Episerver headless js - part 1 :setup

2019-07-02

_config.yml This is part 1 of Episerver Headless JS blog post series. In this post, I’ll try to cover everything you need to get Content Delivery API running on your local development from scratch.

Set up demo instance

In this demo, I assume you have Episerver CMS Visual Studio extension installed already. If not, you first need to install this from Visual Studio extension manager.

  1. Create a new Alloy site via Visual Studio Episerver project template.

  2. Install the EPiServer.ContentDeliveryApi packages, and this package has dependencies on the other three content delivery packages - EPiServer.ContentDeliveryApi.OAuth, EPiServer.ContentDeliveryApi.Cms and EPiServer.ContentDeliveryApi.Core.

  3. Add the following lines to your container initialization module, this configuration will enable client js anonymously consuming the API.

       [ModuleDependency(typeof(ContentApiCmsInitialization))]
       public class DependencyResolverInitialization : IConfigurableModule
       {
           public void ConfigureContainer(ServiceConfigurationContext context)
           {
               // Other dependencies/configuration code
    
               context.Services.Configure<ContentApiConfiguration>(config =>
               {
                   config.Default().SetMinimumRoles(string.Empty);
               });
           }
       }
    

    Caution:

    1. If you missed this step, you’ll get login form when request the API from your REST client.
    2. ModuleDependency needs to be set to ContentApiCmsInitialization.

Adjust virtual role configuration

If you need to use On-page editing (data-epi-edit="YourProperty") with client side rendering feature in the CMS, you’ll need to enable the beta feature.

<episerver.framework>
      <providers>
        <!-- The rest of roles -->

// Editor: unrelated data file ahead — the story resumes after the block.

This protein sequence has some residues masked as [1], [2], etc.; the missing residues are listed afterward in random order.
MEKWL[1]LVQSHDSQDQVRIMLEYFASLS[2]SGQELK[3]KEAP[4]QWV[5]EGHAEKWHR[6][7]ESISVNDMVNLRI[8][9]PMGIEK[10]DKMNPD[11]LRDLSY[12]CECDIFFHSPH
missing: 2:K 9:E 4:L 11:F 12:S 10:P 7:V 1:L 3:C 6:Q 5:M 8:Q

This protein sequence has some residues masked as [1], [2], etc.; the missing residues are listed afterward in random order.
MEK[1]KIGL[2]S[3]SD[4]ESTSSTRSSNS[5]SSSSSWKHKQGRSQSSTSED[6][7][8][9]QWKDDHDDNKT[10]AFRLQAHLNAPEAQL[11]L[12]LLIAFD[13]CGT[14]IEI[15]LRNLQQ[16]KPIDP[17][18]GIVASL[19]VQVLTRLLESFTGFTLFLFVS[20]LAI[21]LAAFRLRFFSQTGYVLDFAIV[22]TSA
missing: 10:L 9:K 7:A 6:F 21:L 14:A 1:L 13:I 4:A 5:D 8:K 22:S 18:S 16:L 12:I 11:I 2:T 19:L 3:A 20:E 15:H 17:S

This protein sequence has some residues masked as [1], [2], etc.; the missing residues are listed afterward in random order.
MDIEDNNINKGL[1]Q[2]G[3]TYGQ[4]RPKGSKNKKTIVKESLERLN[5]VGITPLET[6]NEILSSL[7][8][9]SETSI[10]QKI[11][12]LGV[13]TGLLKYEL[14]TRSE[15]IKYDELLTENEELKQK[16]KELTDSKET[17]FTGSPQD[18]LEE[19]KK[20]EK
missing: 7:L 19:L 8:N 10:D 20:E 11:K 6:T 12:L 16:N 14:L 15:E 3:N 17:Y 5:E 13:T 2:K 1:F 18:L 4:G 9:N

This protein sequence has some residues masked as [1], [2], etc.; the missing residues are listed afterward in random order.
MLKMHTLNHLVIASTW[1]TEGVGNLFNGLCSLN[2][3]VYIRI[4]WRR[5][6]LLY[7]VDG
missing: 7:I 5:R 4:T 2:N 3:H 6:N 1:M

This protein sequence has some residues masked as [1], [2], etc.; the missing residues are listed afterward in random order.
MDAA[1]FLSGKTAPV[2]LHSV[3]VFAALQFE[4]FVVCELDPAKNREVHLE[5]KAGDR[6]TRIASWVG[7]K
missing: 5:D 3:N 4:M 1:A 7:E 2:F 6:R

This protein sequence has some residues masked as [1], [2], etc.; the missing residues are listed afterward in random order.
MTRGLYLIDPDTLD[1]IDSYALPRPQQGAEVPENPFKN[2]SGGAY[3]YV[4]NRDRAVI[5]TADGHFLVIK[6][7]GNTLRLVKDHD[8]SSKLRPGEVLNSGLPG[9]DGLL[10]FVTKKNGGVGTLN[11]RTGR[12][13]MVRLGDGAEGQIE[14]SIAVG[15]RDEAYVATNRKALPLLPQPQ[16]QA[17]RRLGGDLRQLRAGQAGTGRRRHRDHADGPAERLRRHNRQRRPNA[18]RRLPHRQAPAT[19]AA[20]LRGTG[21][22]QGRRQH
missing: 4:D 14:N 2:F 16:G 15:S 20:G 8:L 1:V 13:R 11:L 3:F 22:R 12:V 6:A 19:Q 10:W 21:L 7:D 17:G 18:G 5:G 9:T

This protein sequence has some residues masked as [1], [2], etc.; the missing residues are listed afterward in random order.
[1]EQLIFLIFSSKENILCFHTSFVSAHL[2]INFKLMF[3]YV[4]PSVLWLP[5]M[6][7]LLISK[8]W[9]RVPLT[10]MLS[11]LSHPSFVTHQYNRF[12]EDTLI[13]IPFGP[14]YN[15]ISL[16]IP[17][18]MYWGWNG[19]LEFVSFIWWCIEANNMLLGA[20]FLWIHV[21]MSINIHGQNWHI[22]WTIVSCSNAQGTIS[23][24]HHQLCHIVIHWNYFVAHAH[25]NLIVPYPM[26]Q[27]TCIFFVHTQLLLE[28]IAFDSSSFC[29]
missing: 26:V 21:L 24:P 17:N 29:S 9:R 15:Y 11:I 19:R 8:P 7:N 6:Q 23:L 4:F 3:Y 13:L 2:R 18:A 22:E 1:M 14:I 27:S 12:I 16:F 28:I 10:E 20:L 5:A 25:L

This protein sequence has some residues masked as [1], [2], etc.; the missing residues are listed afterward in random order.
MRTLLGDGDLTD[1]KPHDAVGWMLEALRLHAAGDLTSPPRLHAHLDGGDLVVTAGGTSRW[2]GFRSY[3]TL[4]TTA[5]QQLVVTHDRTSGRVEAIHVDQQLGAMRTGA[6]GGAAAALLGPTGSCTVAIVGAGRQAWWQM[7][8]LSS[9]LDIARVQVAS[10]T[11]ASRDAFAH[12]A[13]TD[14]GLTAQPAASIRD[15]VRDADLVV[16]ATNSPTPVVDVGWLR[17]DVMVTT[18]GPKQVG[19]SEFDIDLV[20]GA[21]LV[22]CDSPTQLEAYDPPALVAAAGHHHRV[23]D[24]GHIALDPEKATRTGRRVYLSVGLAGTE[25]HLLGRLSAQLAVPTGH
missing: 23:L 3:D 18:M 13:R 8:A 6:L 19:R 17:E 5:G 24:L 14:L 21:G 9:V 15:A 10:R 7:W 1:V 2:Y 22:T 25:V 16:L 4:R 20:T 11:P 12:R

<add name="EPiBetaUsers" type="EPiServer.Security.MappedRole, EPiServer.Framework" roles="Everyone" />
      </providers>
    </virtualRoles>
    <virtualPathProviders>
    <!-- The rest of settings -->
<episerver.framework>    

Configure required permissions

Lastly, you’ll need to ensure contentapiread role has been granted read permission to all contents you want to expose through the content delivery API.

_config.yml

Test & verify your API

Once you’ve completed the above-mentioned steps, you will have a list APIs available on your hosting site.

Verify content delivery API

To verify whether the API is fully working, open #7 API endpoint in your browser, you’ll see the site and associated properties.

_config.yml

Test content API

To test the content API, you’ll need to use postman as it requires to pass additional headers to get the result.

Copy #3 API endpoint to your postman, add two headers and set values as followings

  • Accept: application/json
  • Accept-Language: en,sv

_config.yml

Note: If you use browser to test #3 content API endpoint, you’ll receive the deceptive error, the content does actually exist, but the language header is missing. _config.yml

List of endpoints

# Verb Endpoint Description
1 POST /api/episerver/auth/token Authorization
2 GET /api/episerver/auth/token Get new access token by using refresh token
3 GET /api/episerver/v2.0/content Retrieve multiple content items
4 GET /api/episerver/v2.0/content/{referenceORguid} Retrieve content by content reference or content guid
5 GET /api/episerver/v2.0/content/{reference}/children Retrieve child content of a content reference
6 GET /api/episerver/v2.0/content/{reference}/ancestors Retrieve ancestor content for a content reference
7 GET /api/episerver/v2.0/site Retrieve a list of sites in the system and their associated properties.

Reference

Content Delivery API official documentation

Content Delivery API swagger documentation

On-page editing with client-side rendering

Happy Coding! 😇